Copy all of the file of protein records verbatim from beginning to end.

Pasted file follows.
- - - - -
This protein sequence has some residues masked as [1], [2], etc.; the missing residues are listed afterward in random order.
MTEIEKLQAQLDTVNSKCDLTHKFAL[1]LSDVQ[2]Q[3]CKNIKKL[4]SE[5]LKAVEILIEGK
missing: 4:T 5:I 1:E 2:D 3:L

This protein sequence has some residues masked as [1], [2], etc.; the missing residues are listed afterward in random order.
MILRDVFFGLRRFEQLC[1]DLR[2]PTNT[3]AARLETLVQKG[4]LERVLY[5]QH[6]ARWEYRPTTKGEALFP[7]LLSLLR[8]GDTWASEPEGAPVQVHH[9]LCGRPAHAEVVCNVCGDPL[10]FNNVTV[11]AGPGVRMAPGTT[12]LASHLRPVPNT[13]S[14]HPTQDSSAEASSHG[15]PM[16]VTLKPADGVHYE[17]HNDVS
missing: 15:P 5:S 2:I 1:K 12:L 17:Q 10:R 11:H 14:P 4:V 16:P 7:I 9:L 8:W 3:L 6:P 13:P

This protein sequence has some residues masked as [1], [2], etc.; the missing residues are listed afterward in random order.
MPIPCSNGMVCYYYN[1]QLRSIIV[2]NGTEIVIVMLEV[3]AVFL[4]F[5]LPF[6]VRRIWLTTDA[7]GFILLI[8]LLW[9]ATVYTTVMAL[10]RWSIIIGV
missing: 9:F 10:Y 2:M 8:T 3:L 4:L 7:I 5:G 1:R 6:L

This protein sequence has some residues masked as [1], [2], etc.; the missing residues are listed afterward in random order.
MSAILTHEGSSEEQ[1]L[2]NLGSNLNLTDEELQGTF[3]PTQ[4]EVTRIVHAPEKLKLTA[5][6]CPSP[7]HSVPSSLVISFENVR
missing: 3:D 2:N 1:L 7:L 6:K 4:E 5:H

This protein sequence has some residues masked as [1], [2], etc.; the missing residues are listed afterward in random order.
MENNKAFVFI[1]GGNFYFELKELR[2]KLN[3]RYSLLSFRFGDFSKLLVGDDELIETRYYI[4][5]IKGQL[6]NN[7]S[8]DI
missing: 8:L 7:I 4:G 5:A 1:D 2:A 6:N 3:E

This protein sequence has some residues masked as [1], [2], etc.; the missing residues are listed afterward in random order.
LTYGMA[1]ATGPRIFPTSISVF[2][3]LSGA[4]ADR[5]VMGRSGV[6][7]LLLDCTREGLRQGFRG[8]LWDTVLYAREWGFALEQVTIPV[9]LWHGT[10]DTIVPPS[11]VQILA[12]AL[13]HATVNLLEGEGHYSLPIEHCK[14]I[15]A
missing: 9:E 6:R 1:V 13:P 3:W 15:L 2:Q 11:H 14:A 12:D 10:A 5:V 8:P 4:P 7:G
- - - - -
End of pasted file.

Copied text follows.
This protein sequence has some residues masked as [1], [2], etc.; the missing residues are listed afterward in random order.
MTEIEKLQAQLDTVNSKCDLTHKFAL[1]LSDVQ[2]Q[3]CKNIKKL[4]SE[5]LKAVEILIEGK
missing: 4:T 5:I 1:E 2:D 3:L

This protein sequence has some residues masked as [1], [2], etc.; the missing residues are listed afterward in random order.
MILRDVFFGLRRFEQLC[1]DLR[2]PTNT[3]AARLETLVQKG[4]LERVLY[5]QH[6]ARWEYRPTTKGEALFP[7]LLSLLR[8]GDTWASEPEGAPVQVHH[9]LCGRPAHAEVVCNVCGDPL[10]FNNVTV[11]AGPGVRMAPGTT[12]LASHLRPVPNT[13]S[14]HPTQDSSAEASSHG[15]PM[16]VTLKPADGVHYE[17]HNDVS
missing: 15:P 5:S 2:I 1:K 12:L 17:Q 10:R 11:H 14:P 4:V 16:P 7:I 9:L 8:W 3:L 6:P 13:P

This protein sequence has some residues masked as [1], [2], etc.; the missing residues are listed afterward in random order.
MPIPCSNGMVCYYYN[1]QLRSIIV[2]NGTEIVIVMLEV[3]AVFL[4]F[5]LPF[6]VRRIWLTTDA[7]GFILLI[8]LLW[9]ATVYTTVMAL[10]RWSIIIGV
missing: 9:F 10:Y 2:M 8:T 3:L 4:L 7:I 5:G 1:R 6:L

This protein sequence has some residues masked as [1], [2], etc.; the missing residues are listed afterward in random order.
MSAILTHEGSSEEQ[1]L[2]NLGSNLNLTDEELQGTF[3]PTQ[4]EVTRIVHAPEKLKLTA[5][6]CPSP[7]HSVPSSLVISFENVR
missing: 3:D 2:N 1:L 7:L 6:K 4:E 5:H

This protein sequence has some residues masked as [1], [2], etc.; the missing residues are listed afterward in random order.
MENNKAFVFI[1]GGNFYFELKELR[2]KLN[3]RYSLLSFRFGDFSKLLVGDDELIETRYYI[4][5]IKGQL[6]NN[7]S[8]DI
missing: 8:L 7:I 4:G 5:A 1:D 2:A 6:N 3:E

This protein sequence has some residues masked as [1], [2], etc.; the missing residues are listed afterward in random order.
LTYGMA[1]ATGPRIFPTSISVF[2][3]LSGA[4]ADR[5]VMGRSGV[6][7]LLLDCTREGLRQGFRG[8]LWDTVLYAREWGFALEQVTIPV[9]LWHGT[10]DTIVPPS[11]VQILA[12]AL[13]HATVNLLEGEGHYSLPIEHCK[14]I[15]A
missing: 9:E 6:R 1:V 13:P 3:W 15:L 2:Q 11:H 14:A 12:D 10:A 5:V 8:P 4:P 7:G